Facebook's lobbying and facing up to truth
When the Taoiseach travels to a country with a questionable human rights record, there have usually, and quite rightly, been serious questions about what he has done during the visit to address this core issue.
Today, we report how Taoiseach Enda Kenny was intensively lobbied on a one-to-one basis by the head of Facebook, Sheryl Sandberg, on vital issues of US taxation and EU data protection rules. In one letter, dated June 2014, Ms Sandberg warns the Taoiseach of the danger that an unfavourable outcome may lead large companies "to revisit their investment strategies for the EU market".
Many readers will require no explanation about what Facebook is. The Californian-based corporation is the world's leading social media and networking platform. It reaches hundreds of millions of people across the globe every single day. That is of itself a hugely beneficial thing. From an Irish point of view it is enhanced by a very welcome huge presence in this country with up to 1,600 employees at its Dublin HQ and plans afoot to expand.
This presence, and the associated presence of many other high-tech giants in Ireland, makes it only right that the Taoiseach should take a keen hands-on interest.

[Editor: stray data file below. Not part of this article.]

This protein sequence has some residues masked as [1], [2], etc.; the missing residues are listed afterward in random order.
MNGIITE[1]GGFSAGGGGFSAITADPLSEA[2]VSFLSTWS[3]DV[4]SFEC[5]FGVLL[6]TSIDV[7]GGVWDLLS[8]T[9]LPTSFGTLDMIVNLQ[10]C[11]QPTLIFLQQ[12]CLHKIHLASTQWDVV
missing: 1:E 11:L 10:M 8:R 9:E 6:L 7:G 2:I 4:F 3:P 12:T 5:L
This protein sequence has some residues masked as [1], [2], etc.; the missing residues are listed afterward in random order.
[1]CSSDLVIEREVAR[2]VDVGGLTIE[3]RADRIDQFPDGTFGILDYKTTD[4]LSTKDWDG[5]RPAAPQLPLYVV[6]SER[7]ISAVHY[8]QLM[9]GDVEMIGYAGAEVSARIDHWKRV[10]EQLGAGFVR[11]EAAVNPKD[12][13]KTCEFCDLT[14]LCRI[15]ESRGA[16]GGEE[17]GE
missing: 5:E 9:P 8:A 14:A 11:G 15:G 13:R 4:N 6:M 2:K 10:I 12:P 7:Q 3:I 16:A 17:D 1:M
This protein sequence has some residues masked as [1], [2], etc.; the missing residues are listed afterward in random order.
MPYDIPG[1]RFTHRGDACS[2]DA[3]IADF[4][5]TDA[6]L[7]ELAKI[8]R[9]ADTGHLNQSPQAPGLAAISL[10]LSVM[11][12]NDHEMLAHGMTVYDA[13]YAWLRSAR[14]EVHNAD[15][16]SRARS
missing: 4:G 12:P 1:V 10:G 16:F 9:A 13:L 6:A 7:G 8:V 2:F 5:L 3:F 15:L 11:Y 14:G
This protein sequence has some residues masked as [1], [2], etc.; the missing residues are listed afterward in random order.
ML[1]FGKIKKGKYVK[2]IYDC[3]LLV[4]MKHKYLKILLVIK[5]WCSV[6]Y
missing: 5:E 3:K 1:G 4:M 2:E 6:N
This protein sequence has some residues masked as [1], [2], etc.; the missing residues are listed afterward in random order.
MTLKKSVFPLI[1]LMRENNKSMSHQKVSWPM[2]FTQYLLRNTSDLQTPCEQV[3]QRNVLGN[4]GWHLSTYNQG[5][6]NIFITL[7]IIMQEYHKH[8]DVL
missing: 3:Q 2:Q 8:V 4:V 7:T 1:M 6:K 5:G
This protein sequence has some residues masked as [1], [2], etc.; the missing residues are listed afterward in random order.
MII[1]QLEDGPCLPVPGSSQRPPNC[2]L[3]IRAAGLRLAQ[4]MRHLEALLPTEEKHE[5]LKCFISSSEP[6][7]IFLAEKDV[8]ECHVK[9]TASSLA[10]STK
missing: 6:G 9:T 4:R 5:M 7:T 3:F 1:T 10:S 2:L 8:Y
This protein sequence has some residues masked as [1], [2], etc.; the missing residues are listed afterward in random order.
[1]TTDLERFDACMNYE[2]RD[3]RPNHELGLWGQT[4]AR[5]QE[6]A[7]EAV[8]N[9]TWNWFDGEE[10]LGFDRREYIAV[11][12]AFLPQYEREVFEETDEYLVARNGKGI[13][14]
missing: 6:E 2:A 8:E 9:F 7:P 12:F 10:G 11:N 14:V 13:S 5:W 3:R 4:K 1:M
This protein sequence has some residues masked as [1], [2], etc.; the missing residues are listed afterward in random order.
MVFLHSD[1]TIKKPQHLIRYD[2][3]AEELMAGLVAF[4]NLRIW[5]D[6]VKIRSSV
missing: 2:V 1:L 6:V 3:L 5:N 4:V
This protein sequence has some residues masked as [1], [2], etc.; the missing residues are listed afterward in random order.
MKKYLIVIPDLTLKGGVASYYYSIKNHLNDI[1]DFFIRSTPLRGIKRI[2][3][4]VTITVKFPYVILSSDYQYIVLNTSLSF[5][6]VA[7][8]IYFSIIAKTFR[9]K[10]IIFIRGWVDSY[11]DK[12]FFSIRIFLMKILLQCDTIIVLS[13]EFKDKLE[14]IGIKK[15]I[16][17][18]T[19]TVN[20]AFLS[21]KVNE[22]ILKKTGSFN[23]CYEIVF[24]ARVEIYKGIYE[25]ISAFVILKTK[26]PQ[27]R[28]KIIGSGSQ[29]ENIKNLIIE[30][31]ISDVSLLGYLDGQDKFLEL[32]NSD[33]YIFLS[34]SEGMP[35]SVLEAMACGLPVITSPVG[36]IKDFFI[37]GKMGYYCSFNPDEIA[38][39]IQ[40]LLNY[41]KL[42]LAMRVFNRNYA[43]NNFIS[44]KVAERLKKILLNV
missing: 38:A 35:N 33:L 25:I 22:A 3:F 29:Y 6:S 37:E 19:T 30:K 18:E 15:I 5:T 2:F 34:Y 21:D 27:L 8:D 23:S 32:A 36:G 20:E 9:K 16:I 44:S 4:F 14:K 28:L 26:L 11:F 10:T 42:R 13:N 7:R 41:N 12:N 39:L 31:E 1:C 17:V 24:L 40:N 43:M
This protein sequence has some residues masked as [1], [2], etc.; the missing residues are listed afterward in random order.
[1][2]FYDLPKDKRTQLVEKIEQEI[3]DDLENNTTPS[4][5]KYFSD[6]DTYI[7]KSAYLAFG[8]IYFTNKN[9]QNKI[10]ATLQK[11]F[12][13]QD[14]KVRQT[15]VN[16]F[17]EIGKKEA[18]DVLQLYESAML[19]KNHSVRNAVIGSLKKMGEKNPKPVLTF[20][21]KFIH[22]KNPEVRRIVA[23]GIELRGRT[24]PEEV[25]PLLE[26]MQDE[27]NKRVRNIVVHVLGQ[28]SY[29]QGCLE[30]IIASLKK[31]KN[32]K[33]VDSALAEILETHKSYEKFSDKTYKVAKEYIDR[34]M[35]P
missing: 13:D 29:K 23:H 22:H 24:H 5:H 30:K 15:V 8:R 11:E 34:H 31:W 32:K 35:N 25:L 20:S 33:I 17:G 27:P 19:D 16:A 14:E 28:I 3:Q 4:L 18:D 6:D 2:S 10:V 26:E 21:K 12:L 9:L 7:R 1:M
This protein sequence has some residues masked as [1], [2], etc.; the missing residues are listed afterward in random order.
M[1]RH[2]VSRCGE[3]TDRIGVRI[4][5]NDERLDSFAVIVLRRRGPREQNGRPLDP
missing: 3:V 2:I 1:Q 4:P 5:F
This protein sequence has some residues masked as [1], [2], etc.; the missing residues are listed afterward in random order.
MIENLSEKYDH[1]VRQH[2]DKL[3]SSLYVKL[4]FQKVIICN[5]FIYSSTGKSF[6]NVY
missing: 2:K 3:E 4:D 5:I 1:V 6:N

But Facebook also faces huge problems on the dissemination of hate speech, vile videos, and fake news. Critics of the corporation, including many very reputable world media organisations, are extremely critical of Facebook's efforts to curb the promulgation of such contemptible material.
We must ask Mr Kenny what efforts he has made to address these crucial issues with the head of one of the world's most powerful corporations. Has he relayed Irish concerns about allocating sufficient and effective resources to curb this very real modern-day threat?
Alarm bells ringing as Garda phones go missing
News that a mobile phone used by Garda Commissioner Nóirín O'Sullivan has gone missing is a matter of serious concern. It is understood it was being used by the Commissioner at the time of the alleged smear campaign against Garda whistleblower Sergeant Maurice McCabe.
It was one of a number of mobile phones sought by Mr Justice Peter Charleton, the Supreme Court judge tasked with investigating whether senior gardaí were involved in any such campaign. These alleged events followed Sgt McCabe's revelations about abuse of the driver penalty points system and as he also raised concerns about policing standards in Cavan-Monaghan.
Another phone used around the same time by former Garda commissioner Martin Callinan has also gone missing. Equally, mobiles used by other Garda witnesses cannot be found. All of this will make the work of this tribunal more difficult.
The apparent lack of a central log to track official mobile phones issued to senior gardaí is even more concerning. It means the Garda authorities cannot tell whether a phone was destroyed or re-assigned to another senior officer.
This again does not reflect well on senior Garda management and it poses even more serious questions for an already embattled Commissioner.
We urgently need to hear from the Commissioner and other senior officers on these matters.